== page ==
By Tom Bannon
LONDON (Thomson Reuters Foundation) - British charities faced pressure from the government on Tuesday to voluntarily change the way they raise funds following a barrage of complaints about the public being bombarded with appeals for money.
Calls for charities to stop inundating people with donation requests via mail, email and telephone calls followed the suicide of 92-year-old Olive Cooke last month whose death was linked to the huge number of charity requests she received.
Civil Society Minister Rob Wilson called on charities to protect their reputation by finding less aggressive ways to raise money by the end of June, urging them to better self regulate the sector rather than face possible government action.
"I am giving self-regulation an opportunity to demonstrate it can work effectively ... I urge you to take that window of opportunity seriously as the window may not remain open for much longer," he said in a statement forwarded by his office.
British charities operate by a code of practice set by the not-for-profit Fundraising Standards Board that runs a self-regulatory scheme for fundraising while the state-run Charity Commission registers and regulates charities in Britain.
The Institute of Fundraising, which represents some 5,500 individual fundraisers and 420 fundraising charities, estimates individuals give nine billion pounds ($14 billion) a year to charity - close to the government's aid budget - with 28.4 million of a 64 million population giving in a typical month.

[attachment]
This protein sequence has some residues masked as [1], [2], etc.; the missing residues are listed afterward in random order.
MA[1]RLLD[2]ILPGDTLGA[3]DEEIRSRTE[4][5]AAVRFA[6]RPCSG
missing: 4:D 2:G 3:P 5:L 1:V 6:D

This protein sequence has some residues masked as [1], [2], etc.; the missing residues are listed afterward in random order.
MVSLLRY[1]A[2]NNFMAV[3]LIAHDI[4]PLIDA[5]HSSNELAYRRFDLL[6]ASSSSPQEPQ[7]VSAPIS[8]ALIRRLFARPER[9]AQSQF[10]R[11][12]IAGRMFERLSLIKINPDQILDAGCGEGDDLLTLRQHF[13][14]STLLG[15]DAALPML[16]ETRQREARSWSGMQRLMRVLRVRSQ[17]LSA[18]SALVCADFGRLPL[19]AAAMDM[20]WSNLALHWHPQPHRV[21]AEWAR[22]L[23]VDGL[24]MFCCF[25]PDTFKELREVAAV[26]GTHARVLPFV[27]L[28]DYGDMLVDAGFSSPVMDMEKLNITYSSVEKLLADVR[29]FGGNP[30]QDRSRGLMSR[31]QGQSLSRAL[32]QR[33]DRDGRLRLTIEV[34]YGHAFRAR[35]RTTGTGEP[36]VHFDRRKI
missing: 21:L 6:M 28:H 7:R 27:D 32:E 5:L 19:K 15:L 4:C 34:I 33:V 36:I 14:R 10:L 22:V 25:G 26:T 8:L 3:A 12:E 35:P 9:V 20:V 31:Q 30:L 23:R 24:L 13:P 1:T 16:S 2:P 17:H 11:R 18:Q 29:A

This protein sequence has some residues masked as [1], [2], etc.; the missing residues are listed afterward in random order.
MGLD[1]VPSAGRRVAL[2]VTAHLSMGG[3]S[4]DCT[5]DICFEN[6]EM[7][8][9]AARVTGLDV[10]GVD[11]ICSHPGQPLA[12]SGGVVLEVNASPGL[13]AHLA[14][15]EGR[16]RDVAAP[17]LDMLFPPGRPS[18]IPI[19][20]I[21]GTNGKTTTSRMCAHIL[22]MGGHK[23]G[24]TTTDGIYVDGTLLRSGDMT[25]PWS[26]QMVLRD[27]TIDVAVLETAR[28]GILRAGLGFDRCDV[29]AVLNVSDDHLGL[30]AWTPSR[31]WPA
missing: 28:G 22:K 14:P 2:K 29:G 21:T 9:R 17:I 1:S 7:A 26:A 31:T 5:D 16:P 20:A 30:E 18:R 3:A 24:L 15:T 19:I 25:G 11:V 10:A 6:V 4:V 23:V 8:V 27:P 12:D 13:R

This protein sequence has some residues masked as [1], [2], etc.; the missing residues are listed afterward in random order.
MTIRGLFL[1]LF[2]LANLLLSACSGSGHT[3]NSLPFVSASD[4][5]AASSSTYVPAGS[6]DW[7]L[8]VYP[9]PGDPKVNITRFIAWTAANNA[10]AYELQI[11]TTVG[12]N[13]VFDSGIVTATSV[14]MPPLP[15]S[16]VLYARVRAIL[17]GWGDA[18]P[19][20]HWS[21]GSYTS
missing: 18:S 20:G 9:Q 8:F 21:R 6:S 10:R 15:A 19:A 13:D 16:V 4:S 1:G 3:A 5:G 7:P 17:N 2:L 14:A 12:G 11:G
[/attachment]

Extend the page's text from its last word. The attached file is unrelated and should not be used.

Cooke's death sparked an investigation by the Fundraising Standards Board after friends claimed she was "exhausted" by receiving up to 267 letters a month and numerous phone calls from charities. Her family denied this was a cause in her death.
A survey by the Charity Commission, published last week, showed overwhelming public support for greater control of the sector with 76 percent of people saying the Commission should do more to regulate and control charities.
The concerns have prompted the industry to propose "no cold calling" stickers for people's homes, allowing people to opt out of receiving communication from charities and adding some members of the public to the Institute of Fundraising's standards board.
Alistair McLean, chief executive of the Fundraising Standards Board, said in a statement that strengthening self regulation would help improve the fund raising process,
"There is a constant drive to raise standards and improve practice across the whole of the fundraising sector," he said in a statement.
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(Editing by Belinda Goldsmith; Please credit the Thomson Reuters Foundation, the charitable arm of Thomson Reuters, that covers humanitarian news, women's rights, trafficking, corruption and climate change. Visit www.trust.org)